Situations that can cause rust on a garage door

Nobody wants to head out to their garage door, which may have only been installed a few years before, to find a spot of rust. This can be even more frustrating when you think about the fact that the garage was protected with a coat of high-quality paint.

The first thing you want to consider when it comes to your garage door and rust is what the environment is. Some environments are more likely to cause rust than others. After you have an idea of how this might affect your door, we’ll talk about why it’s so important to wash the garage door on a regular basis.

What is causing rust on my garage door?

Take a glance around at your environment

The first thing you have to consider is what environment your garage door is located in. For instance, those in areas on the coast may have garage doors that often experience contact with salty air. Some people are located right near a street where salt is used for deicing purposes. While this might seem like the most intense situation, that doesn’t mean that these situations aren’t in existence. Every day, garage door specialists are in contact with customers much like yourself who call and complain about rust on a garage door that hasn’t been in place all that long.

One of the things that can lead to a look very similar to rust is pollen. This is completely normal and can often be seen during the spring and summer months. It is most often caused by yellow and white birch trees. The pollen from the trees can land on your garage door and leave a streak of orange that looks almost the same as rust.

Know what kind of paint is on your garage door

Besides the environment, you should also think about the paint used on the door. Most of the North American garage door manufacturers use a primer coat that is covered by a baked-on coat of paint. The doors are traditionally made of steel with a certain amount of zinc to prevent rust. The garage door manufacturers association of North America (DASMA) has put out guidelines that relate to how thick the zinc coatings should be to protect against rust and galvanize steel.

Consider whether the garage door has been repainted, as well. This might have been done by you, someone who used to own the home, or a company who specializes in garage door painting.

What is causing rust on my garage door?

The final thing to take into consideration with paint is whether there have been any punctures in the door. This will make the protective coating stop doing the job it is put there for. Just like you would need to repair your vehicle after a car accident that left the raw metal, a garage door also needs to be repaired. Not doing so can lead to rust that takes hold deep into the metal.

Step one is to wash the garage door well

When is the last time you decided to wash your garage door? If it has been a while or you aren’t sure when the last time was, you might want to implement a system where you do it when you wash your vehicle. Washing the door removes all of the dust and dirt that might be built up. It also lets you see if there are any stains from grease or oil underneath. If you see these stains, you may have over lubricated the drive chain on your electric garage door opener. White grease should only be used when needed and in limited amounts.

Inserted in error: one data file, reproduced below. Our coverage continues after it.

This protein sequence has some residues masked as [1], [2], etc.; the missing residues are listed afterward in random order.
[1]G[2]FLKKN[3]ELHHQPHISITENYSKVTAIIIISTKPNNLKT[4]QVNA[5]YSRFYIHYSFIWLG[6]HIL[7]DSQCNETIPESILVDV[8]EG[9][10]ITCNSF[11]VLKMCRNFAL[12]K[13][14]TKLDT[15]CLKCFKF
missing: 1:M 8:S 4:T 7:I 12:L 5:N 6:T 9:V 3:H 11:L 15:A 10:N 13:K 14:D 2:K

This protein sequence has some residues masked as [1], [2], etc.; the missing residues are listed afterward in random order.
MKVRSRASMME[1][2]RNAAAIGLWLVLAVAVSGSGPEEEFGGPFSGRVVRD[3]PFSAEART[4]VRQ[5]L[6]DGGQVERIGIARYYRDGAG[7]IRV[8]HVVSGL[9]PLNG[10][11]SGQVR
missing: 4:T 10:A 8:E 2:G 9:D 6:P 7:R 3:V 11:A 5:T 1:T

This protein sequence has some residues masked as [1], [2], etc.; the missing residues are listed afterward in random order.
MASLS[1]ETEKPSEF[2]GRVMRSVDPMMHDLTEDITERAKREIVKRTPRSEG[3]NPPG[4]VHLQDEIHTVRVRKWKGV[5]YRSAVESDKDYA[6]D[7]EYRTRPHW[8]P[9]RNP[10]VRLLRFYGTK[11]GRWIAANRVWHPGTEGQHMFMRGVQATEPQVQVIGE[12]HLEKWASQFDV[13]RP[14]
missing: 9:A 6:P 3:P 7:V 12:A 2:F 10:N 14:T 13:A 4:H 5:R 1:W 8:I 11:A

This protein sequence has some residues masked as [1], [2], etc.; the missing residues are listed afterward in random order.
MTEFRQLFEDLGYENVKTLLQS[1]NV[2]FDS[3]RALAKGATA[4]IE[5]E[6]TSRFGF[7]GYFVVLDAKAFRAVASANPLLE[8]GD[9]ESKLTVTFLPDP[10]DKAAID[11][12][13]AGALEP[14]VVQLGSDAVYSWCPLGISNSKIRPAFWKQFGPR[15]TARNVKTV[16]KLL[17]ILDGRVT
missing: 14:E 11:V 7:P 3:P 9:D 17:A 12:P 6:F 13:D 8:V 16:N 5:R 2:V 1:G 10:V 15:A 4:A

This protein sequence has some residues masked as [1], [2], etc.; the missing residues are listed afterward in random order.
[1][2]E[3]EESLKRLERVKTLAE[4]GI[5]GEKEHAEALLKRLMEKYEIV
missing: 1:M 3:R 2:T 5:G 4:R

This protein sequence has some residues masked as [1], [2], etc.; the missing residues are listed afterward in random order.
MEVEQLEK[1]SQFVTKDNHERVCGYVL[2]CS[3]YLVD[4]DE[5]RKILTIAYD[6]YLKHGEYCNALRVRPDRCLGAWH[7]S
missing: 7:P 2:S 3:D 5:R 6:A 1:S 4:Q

Curious about the proper way to wash a garage door? You can use the same exact soap that you use when washing your car. Those who don’t have automobile soap can use a liquid dishwashing detergent instead. The best of these are going to offer a degreaser which can mean less scrubbing. One thing to avoid - the use of a pressure washer. If anything is making the paint fragile as it is, this will only make the situation worse and could take off a layer of paint. Instead, set a garden hose to a medium setting and use that instead.

The best way to handle garage door rust spots

For those of you who have rust spots, determine if these look similar to what would happen if you used a grinder to cut metal and the particles from the cutting were lodged into the surface of the door. You are most likely to see this on the bottom two sections of the garage door. Are you somewhere near the street? This problem may be the result of a mix of street salt, wet snow, and abrasive substances which can be thrown onto the door during the winter.

Assuming the rust stains are only on the surface, you can remove them by using a mild product. Dilute vinegar with water in equal amounts and then use a spray bottle to apply it to the door. After you have done so, use a clean cloth to wipe it off. If this isn’t enough to handle the problem, mix together water and baking soda to make a paste. This can be applied to the surface and left to sit for around 20 to 30 minutes. Next, take a clean cloth and wipe it off before a final rinse. You can also use the cleanser that is used on your bathroom tile. Spray it on, give it time to work, wipe it off, and then rinse the garage door off well.

Schedule twice-annual garage door washing

Those who are in areas with a large amount of air pollution should be sure to wash down their garage door two times a year at minimum. Make a note on your to-do list or calendar, so it doesn’t get overlooked. We recommend doing so once in the spring and once in the fall. Wash your vehicle at the same time for the ultimate in convenience. And just like a car, you can add liquid wax as an additional layer of protection.

To keep your garage door in the best shape, read and follow the instructions in Garaga’s maintenance guide. This might mean a bit of extra work and time, but you will get results you can count on.

Is it time to replace your garage door?

Have you noticed your garage door could use a replacement? If you live in North Shore and want assistance with a new garage door, contact us now at 1-800-425-0662.

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